Joseph Lelyveld’s most recent book is His Final Battle: The Last Months of Franklin Roosevelt. (November 2017)

Claire Messud’s most recent novel is The Woman Upstairs. (March 2017)

Lorrie Moore is the Gertrude Conaway Vanderbilt Professor of English at Vanderbilt and the author of four story collections and three novels. Her most recent novel is A Gate at the Stairs and her most recent collection of stories is Bark. (August 2017)

Tim Parks is the author of many novels, translations, and works of nonfiction, most recently Life and Work: Writers, Readers, and the Conversations Between Them and the novel In Extremis. (November 2017)

Joseph Roth died at age forty-five in Paris in 1939. He is the author of The Radetzky March, among many other novels. The article in this issue will appear in What I Saw: Reports from Berlin, 1920– 1933, to be published this month by W.W. Norton. (December 2002)

Ingrid D. Rowland is a Professor at the University of Notre Dame’s Rome Global Gateway. Her latest book is The Collector of Lives: Giorgio Vasari and the Invention of Art, cowritten with Noah Charney. (December 2017)

Malise Ruthven’s books include Islam in the World, Fundamentalism: The Search for Meaning, and Encounters with Islam: On Religion, Politics and Modernity. (June 2017)

Charles Simic has been Poet Laureate of the United States. His latest book is Scribbled in the Dark, a volume of poetry. (November 2017)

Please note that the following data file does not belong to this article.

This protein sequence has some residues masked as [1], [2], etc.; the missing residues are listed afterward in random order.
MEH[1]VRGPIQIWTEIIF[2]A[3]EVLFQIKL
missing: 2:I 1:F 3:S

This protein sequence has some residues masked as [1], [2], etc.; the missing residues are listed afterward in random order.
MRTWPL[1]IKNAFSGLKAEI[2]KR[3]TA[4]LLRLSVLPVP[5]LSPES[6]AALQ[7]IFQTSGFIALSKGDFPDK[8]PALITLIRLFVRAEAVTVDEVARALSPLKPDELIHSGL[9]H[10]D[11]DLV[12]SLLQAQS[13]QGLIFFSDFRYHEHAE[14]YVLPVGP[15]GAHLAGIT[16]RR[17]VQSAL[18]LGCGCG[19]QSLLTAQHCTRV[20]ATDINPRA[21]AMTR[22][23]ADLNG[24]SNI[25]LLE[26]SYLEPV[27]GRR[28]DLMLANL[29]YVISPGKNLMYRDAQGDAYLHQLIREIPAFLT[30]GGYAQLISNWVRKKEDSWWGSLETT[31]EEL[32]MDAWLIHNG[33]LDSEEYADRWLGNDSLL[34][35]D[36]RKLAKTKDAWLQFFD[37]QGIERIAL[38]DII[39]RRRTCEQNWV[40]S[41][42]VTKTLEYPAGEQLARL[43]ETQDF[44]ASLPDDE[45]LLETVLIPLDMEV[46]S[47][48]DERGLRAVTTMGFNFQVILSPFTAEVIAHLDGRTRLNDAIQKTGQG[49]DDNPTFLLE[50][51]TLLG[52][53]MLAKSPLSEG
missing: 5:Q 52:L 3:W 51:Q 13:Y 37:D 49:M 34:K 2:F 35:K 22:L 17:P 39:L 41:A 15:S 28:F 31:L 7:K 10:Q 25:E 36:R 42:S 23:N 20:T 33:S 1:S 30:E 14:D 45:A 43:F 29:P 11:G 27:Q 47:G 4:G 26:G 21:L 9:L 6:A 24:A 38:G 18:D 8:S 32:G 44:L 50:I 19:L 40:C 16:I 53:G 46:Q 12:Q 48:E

Michael Tomasky is a Special Correspondent for The Daily Beast and the Editor of Democracy: A Journal of Ideas. (November 2017)

Michael Wood is Professor Emeritus of English and Comparative Literature at Princeton. He is the author of Hitchcock: The Man Who Knew Too Much and America in the Movies, among other books.
 (May 2017)

Stefan Zweig (1881–1942), novelist, biographer, poet, and translator, was born in Vienna into a wealthy Austrian Jewish family. During the 1930s, he was one of the best-selling writers in Europe, and was among the most translated German-language writers before the Second World War. With the rise of Nazism, he moved from Salzburg to London (taking British citizenship), to New York, and finally to Brazil, where he committed suicide with his wife. New York Review Books has published Zweig’s novels The Post-Office Girl and Beware of Pity as well as the novella Chess Story.